Calcium: How much is too much?


By Leanne McCrate



Dear Dietitian,

I am 60 years old, and I’ve always been health conscious. I eat right and exercise three times a week. Recently, I’ve read that too much calcium may increase your risk of heart attack. Is this true? Also, how much is too much?

Mary

Dear Mary,

How many times did you hear, “Drink your milk” when you were a child? Milk is a good source of calcium, which is needed for healthy bones. Our bodies will build bone until about age 18, then we must consume adequate amounts of calcium in our diet or use supplements in order to maintain healthy bones.

There is controversy among experts about the link between excess calcium and heart attacks, and studies have produced mixed results. Some studies have even found a decreased risk of heart disease with calcium, especially when consumed in the diet.

One theory about the link between excess calcium and heart attacks is that when a calcium supplement is taken, there is a lot of calcium floating around in the blood waiting to be absorbed by the body. These calcium bits are deposited onto the walls of the arteries, increasing plaque, which narrows the arteries and reduces blood flow to the heart. When blood flow to the heart is reduced, so is oxygen.

Ultimately, a section of the heart doesn’t get enough oxygen to survive, resulting in a myocardial infarction (MI), or heart attack.

For adults, the Recommended Daily Allowance (RDA) of calcium is 1,000 mg up to age 50. That amount increases to 1,200 mg per day for women over 50 and men older than 70. Why the age difference? When women go through menopause, the amount of estrogen in the body significantly decreases. Estrogen is needed to hinder bone breakdown.

While testosterone in men serves the same function, there is not a sharp decrease in this hormone as there is with estrogen in women.

How much is too much? The Upper Limit (UL) for calcium intake is 2,000 mg for men age 51 and over; for women the same age, the UL is 2,500 mg.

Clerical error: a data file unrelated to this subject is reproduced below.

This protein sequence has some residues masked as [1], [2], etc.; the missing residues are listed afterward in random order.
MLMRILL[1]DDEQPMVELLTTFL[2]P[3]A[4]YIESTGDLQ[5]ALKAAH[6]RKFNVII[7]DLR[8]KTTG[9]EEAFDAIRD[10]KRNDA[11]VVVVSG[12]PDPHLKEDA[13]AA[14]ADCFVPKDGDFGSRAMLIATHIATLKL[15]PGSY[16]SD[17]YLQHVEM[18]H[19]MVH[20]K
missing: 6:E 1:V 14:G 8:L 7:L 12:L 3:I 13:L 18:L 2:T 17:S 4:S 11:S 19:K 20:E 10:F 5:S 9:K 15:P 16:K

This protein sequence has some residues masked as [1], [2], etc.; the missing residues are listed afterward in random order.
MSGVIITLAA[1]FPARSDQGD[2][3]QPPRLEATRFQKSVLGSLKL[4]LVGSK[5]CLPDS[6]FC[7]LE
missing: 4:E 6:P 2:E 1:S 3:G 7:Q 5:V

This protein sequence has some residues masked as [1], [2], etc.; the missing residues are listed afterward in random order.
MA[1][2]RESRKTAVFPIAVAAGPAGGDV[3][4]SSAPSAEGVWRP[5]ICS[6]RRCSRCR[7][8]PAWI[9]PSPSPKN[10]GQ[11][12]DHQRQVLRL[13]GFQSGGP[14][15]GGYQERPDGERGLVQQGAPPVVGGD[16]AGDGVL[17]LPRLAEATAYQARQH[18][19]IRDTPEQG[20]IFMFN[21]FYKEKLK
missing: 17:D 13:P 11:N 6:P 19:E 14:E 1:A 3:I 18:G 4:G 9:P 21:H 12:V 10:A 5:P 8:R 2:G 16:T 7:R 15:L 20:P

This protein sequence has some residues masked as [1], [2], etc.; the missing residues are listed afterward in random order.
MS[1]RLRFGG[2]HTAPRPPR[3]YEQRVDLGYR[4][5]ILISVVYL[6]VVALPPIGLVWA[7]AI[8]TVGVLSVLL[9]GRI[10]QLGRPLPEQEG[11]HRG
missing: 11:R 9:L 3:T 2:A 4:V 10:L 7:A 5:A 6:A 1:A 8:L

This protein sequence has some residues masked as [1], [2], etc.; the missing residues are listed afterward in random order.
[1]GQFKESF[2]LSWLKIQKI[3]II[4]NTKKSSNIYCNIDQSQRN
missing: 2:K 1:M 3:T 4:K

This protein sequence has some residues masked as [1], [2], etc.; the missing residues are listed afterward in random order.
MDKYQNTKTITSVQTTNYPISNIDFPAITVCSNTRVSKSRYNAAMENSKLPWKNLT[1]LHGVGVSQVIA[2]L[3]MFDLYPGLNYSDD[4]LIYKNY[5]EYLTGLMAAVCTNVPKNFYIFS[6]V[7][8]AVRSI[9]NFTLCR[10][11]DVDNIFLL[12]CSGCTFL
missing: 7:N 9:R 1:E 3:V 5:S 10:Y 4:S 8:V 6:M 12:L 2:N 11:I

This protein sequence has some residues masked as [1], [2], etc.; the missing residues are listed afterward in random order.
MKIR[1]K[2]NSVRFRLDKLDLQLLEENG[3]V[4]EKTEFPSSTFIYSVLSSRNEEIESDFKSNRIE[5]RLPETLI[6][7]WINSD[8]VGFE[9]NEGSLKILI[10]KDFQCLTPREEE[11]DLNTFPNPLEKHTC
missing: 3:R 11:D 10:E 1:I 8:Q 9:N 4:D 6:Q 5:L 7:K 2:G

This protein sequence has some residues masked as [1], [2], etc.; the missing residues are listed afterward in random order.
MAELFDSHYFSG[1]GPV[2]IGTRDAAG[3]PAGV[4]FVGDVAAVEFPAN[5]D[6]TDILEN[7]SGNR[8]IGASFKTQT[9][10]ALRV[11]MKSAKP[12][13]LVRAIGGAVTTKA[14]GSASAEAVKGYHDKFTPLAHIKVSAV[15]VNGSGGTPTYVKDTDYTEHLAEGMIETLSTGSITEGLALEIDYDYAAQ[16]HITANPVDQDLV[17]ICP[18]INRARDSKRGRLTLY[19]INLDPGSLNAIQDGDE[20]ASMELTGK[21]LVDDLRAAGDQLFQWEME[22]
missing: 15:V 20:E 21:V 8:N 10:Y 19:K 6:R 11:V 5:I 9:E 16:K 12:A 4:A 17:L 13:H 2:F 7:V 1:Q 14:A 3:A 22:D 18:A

Remember that vitamin D is important for calcium absorption. This vitamin can be obtained from sunlight, fortified milk, and fatty fish like mackerel and tuna. It is also added to soy milk, juice, and fortified cereals.

It is always best to get your calcium needs met in your diet. One simple reason for this is that you are less likely to ingest excess amounts of the mineral this way. Most of us don’t drink a gallon of milk a day or eat 10 cups of kale.

Another option is a 50/50 plan. Get half your calcium needs in your diet and take a supplement that contains 500 mg of calcium. It’s important to get into a habit of consuming these foods day-in and day-out.

When selecting a calcium supplement, know that calcium citrate is better absorbed. It’s also important to select a supplement with USP on the label. This means the United States Pharmacopeia (USP) has tested the product for potency and absorption.

The list below includes good sources of dietary calcium:

• Fortified soy milk, 1 cup: 80 to 500 mg (depending on brand)

• Cow’s milk (2%), 1 cup: 295 mg

• Spinach, 1 cup raw: 55 mg

• Kale, 1 cup raw: 95 mg

• Cheese, 1 slice cheddar: 205 mg

• Greek yogurt, 8 oz non-fat: 200 mg

• Beans, 1 cup cooked navy: 120 mg

• Tofu, ½ cup firm: 260 mg

Good health to you!

Dear Dietitian

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By Leanne McCrate

Leanne McCrate is an award-winning dietitian based in Missouri. Her mission is to educate the public on sound, evidence-based nutrition. Do you have a nutrition question? Email her at deardietitian411@gmail.com.

Leanne McCrate is an award-winning dietitian based in Missouri. Her mission is to educate the public on sound, evidence-based nutrition. Do you have a nutrition question? Email her at deardietitian411@gmail.com.